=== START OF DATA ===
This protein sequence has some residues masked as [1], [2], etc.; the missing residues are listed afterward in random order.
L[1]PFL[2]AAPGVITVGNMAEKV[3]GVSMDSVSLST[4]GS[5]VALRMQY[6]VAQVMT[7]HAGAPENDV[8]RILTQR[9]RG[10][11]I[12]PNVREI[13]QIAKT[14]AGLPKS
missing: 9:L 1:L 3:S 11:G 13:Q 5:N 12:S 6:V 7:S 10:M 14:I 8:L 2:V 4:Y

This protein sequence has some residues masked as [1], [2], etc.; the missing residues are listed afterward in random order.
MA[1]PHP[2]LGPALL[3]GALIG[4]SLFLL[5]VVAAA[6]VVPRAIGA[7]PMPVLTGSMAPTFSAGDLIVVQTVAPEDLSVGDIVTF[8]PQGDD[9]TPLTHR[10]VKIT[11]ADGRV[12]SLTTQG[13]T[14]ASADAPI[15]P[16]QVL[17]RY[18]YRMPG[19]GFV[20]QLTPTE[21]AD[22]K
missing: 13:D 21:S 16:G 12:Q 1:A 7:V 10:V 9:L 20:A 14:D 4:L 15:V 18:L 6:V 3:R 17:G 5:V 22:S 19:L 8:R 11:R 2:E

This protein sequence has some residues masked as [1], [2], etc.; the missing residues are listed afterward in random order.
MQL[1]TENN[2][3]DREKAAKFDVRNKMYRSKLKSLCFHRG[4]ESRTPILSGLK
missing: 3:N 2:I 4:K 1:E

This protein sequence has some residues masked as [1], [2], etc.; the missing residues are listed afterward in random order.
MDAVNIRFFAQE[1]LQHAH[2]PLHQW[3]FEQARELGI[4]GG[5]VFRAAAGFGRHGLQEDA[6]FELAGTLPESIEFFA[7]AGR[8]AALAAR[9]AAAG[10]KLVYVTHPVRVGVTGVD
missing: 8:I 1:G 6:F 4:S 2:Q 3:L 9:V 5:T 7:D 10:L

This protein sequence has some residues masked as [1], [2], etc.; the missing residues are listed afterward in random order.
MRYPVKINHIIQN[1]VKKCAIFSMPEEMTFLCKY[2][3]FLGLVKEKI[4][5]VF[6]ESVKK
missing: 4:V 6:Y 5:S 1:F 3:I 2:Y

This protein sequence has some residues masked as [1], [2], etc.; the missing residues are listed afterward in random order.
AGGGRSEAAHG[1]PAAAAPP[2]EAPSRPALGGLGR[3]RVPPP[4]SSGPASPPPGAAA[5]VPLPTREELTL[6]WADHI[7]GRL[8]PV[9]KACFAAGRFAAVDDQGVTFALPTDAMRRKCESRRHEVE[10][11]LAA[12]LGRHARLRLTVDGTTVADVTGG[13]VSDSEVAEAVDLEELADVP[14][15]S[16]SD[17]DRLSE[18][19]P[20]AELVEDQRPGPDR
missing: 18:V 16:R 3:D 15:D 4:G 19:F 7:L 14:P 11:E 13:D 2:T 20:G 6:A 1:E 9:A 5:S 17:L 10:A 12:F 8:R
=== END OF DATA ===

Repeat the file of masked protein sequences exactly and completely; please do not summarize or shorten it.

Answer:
This protein sequence has some residues masked as [1], [2], etc.; the missing residues are listed afterward in random order.
L[1]PFL[2]AAPGVITVGNMAEKV[3]GVSMDSVSLST[4]GS[5]VALRMQY[6]VAQVMT[7]HAGAPENDV[8]RILTQR[9]RG[10][11]I[12]PNVREI[13]QIAKT[14]AGLPKS
missing: 9:L 1:L 3:S 11:G 13:Q 5:N 12:S 6:V 7:S 10:M 14:I 8:L 2:V 4:Y

This protein sequence has some residues masked as [1], [2], etc.; the missing residues are listed afterward in random order.
MA[1]PHP[2]LGPALL[3]GALIG[4]SLFLL[5]VVAAA[6]VVPRAIGA[7]PMPVLTGSMAPTFSAGDLIVVQTVAPEDLSVGDIVTF[8]PQGDD[9]TPLTHR[10]VKIT[11]ADGRV[12]SLTTQG[13]T[14]ASADAPI[15]P[16]QVL[17]RY[18]YRMPG[19]GFV[20]QLTPTE[21]AD[22]K
missing: 13:D 21:S 16:G 12:Q 1:A 7:V 10:V 9:L 20:A 14:D 4:L 15:V 18:L 6:V 3:R 17:G 5:V 22:S 19:L 8:R 11:R 2:E

This protein sequence has some residues masked as [1], [2], etc.; the missing residues are listed afterward in random order.
MQL[1]TENN[2][3]DREKAAKFDVRNKMYRSKLKSLCFHRG[4]ESRTPILSGLK
missing: 3:N 2:I 4:K 1:E

This protein sequence has some residues masked as [1], [2], etc.; the missing residues are listed afterward in random order.
MDAVNIRFFAQE[1]LQHAH[2]PLHQW[3]FEQARELGI[4]GG[5]VFRAAAGFGRHGLQEDA[6]FELAGTLPESIEFFA[7]AGR[8]AALAAR[9]AAAG[10]KLVYVTHPVRVGVTGVD
missing: 8:I 1:G 6:F 4:S 2:Q 3:L 9:V 5:T 7:D 10:L

This protein sequence has some residues masked as [1], [2], etc.; the missing residues are listed afterward in random order.
MRYPVKINHIIQN[1]VKKCAIFSMPEEMTFLCKY[2][3]FLGLVKEKI[4][5]VF[6]ESVKK
missing: 4:V 6:Y 5:S 1:F 3:I 2:Y

This protein sequence has some residues masked as [1], [2], etc.; the missing residues are listed afterward in random order.
AGGGRSEAAHG[1]PAAAAPP[2]EAPSRPALGGLGR[3]RVPPP[4]SSGPASPPPGAAA[5]VPLPTREELTL[6]WADHI[7]GRL[8]PV[9]KACFAAGRFAAVDDQGVTFALPTDAMRRKCESRRHEVE[10][11]LAA[12]LGRHARLRLTVDGTTVADVTGG[13]VSDSEVAEAVDLEELADVP[14][15]S[16]SD[17]DRLSE[18][19]P[20]AELVEDQRPGPDR
missing: 18:V 16:R 3:D 15:D 4:G 19:F 7:L 14:P 11:E 13:D 2:T 20:G 6:A 1:E 9:A 5:S 17:L 10:A 12:F 8:R